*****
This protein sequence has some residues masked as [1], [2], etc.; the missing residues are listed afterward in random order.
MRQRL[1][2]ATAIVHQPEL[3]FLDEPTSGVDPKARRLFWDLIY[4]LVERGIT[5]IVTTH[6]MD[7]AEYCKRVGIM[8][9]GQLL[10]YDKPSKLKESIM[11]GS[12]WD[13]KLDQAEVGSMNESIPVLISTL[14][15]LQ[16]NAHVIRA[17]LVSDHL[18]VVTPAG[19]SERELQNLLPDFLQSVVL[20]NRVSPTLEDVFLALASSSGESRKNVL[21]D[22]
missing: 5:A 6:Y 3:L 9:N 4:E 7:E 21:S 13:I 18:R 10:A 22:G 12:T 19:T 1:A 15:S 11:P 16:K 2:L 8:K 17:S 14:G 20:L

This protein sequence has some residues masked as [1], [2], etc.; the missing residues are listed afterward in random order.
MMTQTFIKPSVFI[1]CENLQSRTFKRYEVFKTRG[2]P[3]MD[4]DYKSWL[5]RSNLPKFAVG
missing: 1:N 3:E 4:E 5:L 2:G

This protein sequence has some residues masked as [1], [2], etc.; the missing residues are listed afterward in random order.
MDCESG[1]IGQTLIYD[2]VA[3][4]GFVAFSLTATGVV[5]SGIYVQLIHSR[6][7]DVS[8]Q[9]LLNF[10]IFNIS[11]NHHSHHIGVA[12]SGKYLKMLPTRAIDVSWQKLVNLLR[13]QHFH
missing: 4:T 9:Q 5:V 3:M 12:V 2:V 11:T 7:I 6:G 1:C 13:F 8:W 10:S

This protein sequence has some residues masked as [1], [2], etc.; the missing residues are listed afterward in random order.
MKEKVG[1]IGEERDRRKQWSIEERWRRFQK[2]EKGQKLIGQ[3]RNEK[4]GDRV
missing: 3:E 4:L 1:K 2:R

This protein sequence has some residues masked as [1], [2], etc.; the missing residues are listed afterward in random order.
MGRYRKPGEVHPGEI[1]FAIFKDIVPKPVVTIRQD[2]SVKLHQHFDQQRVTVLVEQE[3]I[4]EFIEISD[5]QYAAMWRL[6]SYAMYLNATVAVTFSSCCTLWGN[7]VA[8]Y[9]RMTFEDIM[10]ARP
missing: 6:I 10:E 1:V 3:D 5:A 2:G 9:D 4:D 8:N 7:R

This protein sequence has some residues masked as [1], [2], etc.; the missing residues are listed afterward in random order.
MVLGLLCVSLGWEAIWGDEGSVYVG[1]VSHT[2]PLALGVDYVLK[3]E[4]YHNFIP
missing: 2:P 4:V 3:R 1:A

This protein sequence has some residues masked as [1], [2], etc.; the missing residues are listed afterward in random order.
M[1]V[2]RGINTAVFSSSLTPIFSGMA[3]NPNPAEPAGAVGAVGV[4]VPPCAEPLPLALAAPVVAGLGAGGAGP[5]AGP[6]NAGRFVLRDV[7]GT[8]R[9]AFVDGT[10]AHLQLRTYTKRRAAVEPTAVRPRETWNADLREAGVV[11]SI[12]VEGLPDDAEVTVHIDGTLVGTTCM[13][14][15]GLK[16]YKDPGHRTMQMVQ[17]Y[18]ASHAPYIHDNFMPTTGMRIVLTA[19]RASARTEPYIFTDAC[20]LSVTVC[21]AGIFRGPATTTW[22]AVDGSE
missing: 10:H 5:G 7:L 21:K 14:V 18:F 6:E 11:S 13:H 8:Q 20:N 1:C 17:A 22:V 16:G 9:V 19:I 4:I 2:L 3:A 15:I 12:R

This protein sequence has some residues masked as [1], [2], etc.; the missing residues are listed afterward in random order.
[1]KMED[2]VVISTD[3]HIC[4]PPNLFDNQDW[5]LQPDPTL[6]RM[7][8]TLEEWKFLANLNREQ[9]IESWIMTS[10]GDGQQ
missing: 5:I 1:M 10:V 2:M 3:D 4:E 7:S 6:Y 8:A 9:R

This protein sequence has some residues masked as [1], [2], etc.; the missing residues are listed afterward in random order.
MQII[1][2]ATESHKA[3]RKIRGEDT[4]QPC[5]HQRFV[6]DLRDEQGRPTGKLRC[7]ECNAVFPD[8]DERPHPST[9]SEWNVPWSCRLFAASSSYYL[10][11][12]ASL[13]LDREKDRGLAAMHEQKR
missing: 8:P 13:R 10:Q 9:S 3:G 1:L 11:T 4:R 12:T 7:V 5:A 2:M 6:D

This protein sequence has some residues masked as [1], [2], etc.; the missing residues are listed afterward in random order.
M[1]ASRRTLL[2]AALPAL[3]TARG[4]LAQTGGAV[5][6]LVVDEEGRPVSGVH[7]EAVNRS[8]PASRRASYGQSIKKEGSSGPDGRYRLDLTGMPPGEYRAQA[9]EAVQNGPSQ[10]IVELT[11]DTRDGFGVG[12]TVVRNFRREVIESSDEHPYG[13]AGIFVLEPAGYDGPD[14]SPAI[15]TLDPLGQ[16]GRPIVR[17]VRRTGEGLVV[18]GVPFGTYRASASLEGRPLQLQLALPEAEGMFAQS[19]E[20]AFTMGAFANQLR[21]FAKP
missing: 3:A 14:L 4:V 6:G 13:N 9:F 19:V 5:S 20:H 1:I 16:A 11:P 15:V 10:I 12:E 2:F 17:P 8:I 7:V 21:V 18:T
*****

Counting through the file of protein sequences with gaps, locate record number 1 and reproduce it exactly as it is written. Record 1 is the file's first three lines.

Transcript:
This protein sequence has some residues masked as [1], [2], etc.; the missing residues are listed afterward in random order.
MRQRL[1][2]ATAIVHQPEL[3]FLDEPTSGVDPKARRLFWDLIY[4]LVERGIT[5]IVTTH[6]MD[7]AEYCKRVGIM[8][9]GQLL[10]YDKPSKLKESIM[11]GS[12]WD[13]KLDQAEVGSMNESIPVLISTL[14][15]LQ[16]NAHVIRA[17]LVSDHL[18]VVTPAG[19]SERELQNLLPDFLQSVVL[20]NRVSPTLEDVFLALASSSGESRKNVL[21]D[22]
missing: 5:A 6:Y 3:L 9:N 4:E 7:E 21:S 13:I 18:R 10:A 22:G 12:T 19:T 1:A 15:S 11:P 16:K 2:L 8:K 17:S 14:G 20:L